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Aichi B7A

Aichi B7A Aircraft Information

Aichi B7A

B7A Ryusei

Aichi B7A

Role: Torpedo bomber and Dive bomber
Manufacturer: Aichi Kokuki KK
First flight: May 1942
Status: Retired
Primary user: Imperial Japanese Navy Air Service
Produced: 1941-1945
Number built: 114 total 9 - B7A1 105 - B7A2

The Aichi B7A Ryusei (愛知 流星艦上攻撃機, Aichi ryuusei-kanjou-kougeki-ki) ("Shooting Star", Allied reporting name "Grace") was a large and powerful torpedo-dive bomber produced by Aichi Kokuki KK for the Imperial Japanese Navy Air Service.

Design and development

The B7A, which was designated by Aichi as their AM-23 design, was designed in response to a 1941 16-Shi requirement issued by the Imperial Japanese Navy Air Service for a carrier attack bomber that would replace both the Nakajima B6N Tenzan torpedo plane and the Yokosuka D4Y Suisei dive bomber in IJN service. Given the codename "Grace" by the Allies, it first flew as a prototype in May 1942, but problems with the delivery of the engines meant that it was not produced in numbers until 1944, when it was too late to affect the outcome of the war. There were no aircraft carriers left for it to fly from, and only 105 aircraft were produced.

The powerplant was a 1,360 kW (1,825 hp) Nakajima NK9C Homare 12 18-cylinder two-row radial engine, and the aircraft featured a "bent" wing - an inverted gull wing somewhat reminiscent of the F4U Corsair - to give clearance from the ground for the propeller without requiring the use of long undercarriage legs.

The B7A had a weight-carrying capacity stemming from its requirements, resulting in a weapons load no greater than its predecessors. The presence of an internal bomb bay with two high-load-capability attachment points allowed the aircraft to carry two 250 kg (550 lb) or six 60 kg (132 lb) bombs. Despite its weight and size, it displayed fighter-like handling and performance, besting the version of the A6M Zero in service at the time. It was fast and highly maneuverable.


B7A1 Prototypes. Nine built. B7A2 Two-seat torpedo-dive bomber aircraft for the Imperial Japanese Navy. B7A2 Experimental One aircraft fitted with a 1,491 kW (2,000 hp) Nakajima Homare 23 radial engine. B7A3 Proposed version with a 1641 kW (2,200 hp) Mitsubishi MK9A (Ha-43). Not built.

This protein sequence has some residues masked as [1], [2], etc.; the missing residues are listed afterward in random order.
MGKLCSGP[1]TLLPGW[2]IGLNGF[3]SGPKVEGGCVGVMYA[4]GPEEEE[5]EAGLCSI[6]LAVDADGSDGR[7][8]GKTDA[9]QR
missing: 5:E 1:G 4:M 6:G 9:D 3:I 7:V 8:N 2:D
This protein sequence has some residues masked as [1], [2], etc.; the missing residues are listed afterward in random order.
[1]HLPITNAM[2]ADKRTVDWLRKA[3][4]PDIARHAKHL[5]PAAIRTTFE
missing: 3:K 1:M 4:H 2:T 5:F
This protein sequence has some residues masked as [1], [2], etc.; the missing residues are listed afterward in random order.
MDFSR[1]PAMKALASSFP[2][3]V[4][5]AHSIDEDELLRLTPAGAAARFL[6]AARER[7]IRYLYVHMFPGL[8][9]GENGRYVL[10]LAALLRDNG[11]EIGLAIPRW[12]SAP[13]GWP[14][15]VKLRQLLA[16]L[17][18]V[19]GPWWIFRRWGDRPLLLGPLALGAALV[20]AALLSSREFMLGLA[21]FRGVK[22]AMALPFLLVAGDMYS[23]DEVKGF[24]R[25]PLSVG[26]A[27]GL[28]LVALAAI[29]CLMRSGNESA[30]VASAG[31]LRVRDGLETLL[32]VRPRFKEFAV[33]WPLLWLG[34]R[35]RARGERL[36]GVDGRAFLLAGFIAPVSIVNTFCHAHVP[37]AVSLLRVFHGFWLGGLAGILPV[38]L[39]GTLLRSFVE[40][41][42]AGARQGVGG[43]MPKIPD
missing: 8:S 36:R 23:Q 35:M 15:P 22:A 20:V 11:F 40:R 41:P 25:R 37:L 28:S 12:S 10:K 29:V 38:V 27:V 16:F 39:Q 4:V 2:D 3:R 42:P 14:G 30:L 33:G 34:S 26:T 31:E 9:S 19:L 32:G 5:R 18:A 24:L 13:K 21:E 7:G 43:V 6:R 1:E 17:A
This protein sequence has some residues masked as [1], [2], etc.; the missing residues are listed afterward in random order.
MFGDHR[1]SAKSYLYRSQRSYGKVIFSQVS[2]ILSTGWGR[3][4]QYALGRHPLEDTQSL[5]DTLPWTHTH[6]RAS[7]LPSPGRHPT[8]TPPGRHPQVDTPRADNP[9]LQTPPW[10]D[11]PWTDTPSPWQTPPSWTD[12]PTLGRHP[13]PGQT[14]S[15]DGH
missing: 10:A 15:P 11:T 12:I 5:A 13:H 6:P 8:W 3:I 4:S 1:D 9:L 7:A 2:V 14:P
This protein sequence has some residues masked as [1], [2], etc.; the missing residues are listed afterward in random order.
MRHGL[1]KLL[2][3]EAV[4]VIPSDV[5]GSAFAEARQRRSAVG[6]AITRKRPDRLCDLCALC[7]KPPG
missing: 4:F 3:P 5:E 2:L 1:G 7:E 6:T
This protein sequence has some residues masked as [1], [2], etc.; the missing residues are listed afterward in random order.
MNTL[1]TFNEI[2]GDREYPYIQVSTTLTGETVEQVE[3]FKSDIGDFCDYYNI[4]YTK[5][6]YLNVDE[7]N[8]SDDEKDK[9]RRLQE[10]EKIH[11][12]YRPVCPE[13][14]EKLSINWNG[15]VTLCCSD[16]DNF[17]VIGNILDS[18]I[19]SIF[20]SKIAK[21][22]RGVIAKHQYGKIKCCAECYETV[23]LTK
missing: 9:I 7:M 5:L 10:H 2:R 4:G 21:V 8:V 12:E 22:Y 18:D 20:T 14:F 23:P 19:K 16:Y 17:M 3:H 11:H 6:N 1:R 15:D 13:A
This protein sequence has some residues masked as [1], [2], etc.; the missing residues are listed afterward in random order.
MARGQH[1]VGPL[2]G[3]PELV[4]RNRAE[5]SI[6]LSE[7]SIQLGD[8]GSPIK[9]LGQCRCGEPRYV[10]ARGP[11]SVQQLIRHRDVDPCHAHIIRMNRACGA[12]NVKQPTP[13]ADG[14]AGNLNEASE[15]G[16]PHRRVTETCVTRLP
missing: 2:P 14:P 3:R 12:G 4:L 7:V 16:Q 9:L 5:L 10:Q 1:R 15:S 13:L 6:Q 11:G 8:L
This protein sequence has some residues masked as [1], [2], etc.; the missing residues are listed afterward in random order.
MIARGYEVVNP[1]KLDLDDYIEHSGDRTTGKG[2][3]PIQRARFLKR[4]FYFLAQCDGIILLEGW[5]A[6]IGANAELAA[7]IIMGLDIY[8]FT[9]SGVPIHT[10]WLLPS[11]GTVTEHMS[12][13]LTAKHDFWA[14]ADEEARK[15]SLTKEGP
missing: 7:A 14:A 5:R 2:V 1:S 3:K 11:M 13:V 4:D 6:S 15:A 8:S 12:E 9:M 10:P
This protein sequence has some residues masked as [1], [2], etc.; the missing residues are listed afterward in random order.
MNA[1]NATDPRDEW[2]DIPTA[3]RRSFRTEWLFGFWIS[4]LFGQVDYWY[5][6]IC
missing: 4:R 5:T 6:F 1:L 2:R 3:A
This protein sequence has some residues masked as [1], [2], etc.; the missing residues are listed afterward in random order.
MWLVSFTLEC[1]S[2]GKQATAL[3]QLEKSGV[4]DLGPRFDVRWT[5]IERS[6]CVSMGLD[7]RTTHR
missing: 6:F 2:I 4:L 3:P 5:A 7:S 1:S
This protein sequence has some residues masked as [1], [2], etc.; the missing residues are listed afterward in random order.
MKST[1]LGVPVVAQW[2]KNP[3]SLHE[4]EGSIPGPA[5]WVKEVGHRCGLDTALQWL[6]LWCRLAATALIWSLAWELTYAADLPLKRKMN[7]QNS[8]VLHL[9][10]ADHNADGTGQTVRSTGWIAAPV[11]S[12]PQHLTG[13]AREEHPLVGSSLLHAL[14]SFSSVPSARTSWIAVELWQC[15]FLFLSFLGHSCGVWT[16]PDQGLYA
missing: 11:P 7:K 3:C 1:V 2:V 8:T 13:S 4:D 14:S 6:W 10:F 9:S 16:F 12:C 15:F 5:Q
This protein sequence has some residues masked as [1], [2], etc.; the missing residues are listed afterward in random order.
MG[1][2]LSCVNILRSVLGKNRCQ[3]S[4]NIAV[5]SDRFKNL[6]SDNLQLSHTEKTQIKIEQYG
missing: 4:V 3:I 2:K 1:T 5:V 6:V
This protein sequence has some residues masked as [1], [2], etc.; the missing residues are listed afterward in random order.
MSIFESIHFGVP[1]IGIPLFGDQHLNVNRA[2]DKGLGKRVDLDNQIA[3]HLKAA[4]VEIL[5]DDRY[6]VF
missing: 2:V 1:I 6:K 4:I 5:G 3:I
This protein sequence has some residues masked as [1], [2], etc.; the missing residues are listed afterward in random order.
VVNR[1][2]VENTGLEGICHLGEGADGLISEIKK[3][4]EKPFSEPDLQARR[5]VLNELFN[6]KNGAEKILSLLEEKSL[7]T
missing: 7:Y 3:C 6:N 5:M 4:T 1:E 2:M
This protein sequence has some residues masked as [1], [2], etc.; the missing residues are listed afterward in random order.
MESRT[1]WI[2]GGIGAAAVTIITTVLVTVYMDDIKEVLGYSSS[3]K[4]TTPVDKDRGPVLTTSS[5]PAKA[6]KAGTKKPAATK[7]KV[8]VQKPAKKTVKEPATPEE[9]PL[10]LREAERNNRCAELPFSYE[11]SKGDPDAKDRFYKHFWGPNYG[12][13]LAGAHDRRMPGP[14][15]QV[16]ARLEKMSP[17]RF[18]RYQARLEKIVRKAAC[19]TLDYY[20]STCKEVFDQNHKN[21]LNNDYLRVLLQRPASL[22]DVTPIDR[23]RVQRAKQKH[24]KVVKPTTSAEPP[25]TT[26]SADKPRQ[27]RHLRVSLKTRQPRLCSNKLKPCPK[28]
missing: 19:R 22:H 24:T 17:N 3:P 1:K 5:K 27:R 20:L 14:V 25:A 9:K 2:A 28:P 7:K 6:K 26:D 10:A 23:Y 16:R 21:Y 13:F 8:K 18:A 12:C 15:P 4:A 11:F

Airplane Picture - Aichi B7A Ryusei.

Picture - Aichi B7A Ryusei.

Data from Aircraft of World War II - 300 of the World's Greatest aircraft 1939-45; Aichi B7A Ryusei (Shooting Star); Japanese Aircraft of the Pacific War

General characteristics

Crew: 2
Length: 11.49 m (37 ft 8.33 in)
Wingspan: 14.40 m (47 ft 3 in)
Height: 4.07 m (13 ft 4.5 in)
Wing area: 35.40 m (381.041 ft)
Empty weight: 3,810 kg (8,400 lb)
Loaded weight: 5,625 kg (12,401 lb)
Max takeoff weight: 6,500 kg (14,330 lb)
Powerplant: 1x Nakajima NK9C Homare 12 18-cylinder air-cooled radial engine, 1,360 kW (1,825 hp)

Airplane Picture - Aichi B7A carrying a torpedo.

Picture - Aichi B7A carrying a torpedo.


Maximum speed: 567 km/h (306 kn, 352 mph)
Range: 3,038 km (1,888 mi)
Service ceiling: 11,250 m (36,910 ft)
Rate of climb: 9.6 m/s (1,889.8 ft/min)
Wing loading: 158.9 kg/m (32.5 lb/ft)
Power/mass: 0.24 W/kg (0.147 hp/lb)

Airplane Picture - Captured Aichi B7A

Picture - Captured Aichi B7A "Grace".


2x 20 mm Type 99 Model 2 cannons in wings
1x 7.92 mm (0.312 in) Type 1 or 13 mm (0.51 in) Type 2 machine gun in the rear cockpit
800 kg (1,764 lb) of general ordnance or
1x 800 kg (1,764 lb) torpedo

Comparable aircraft

Douglas A-1 Skyraider
Fairey Spearfish


Chant, Chris. Aircraft of World War II - 300 of the World's Greatest aircraft 1939-45. Amber Books Ltd., 1999. ISBN 0-7607-1261-1.
Francillon, Ph.D., Ren J. Japanese Aircraft of the Pacific War. London: Putnam & Company Ltd., 1979. ISBN 0-370-30251-6.

Aichi B7A Pictures and Aichi B7A for Sale.

Living Warbirds: The best warbirds DVD series.

Source: WikiPedia

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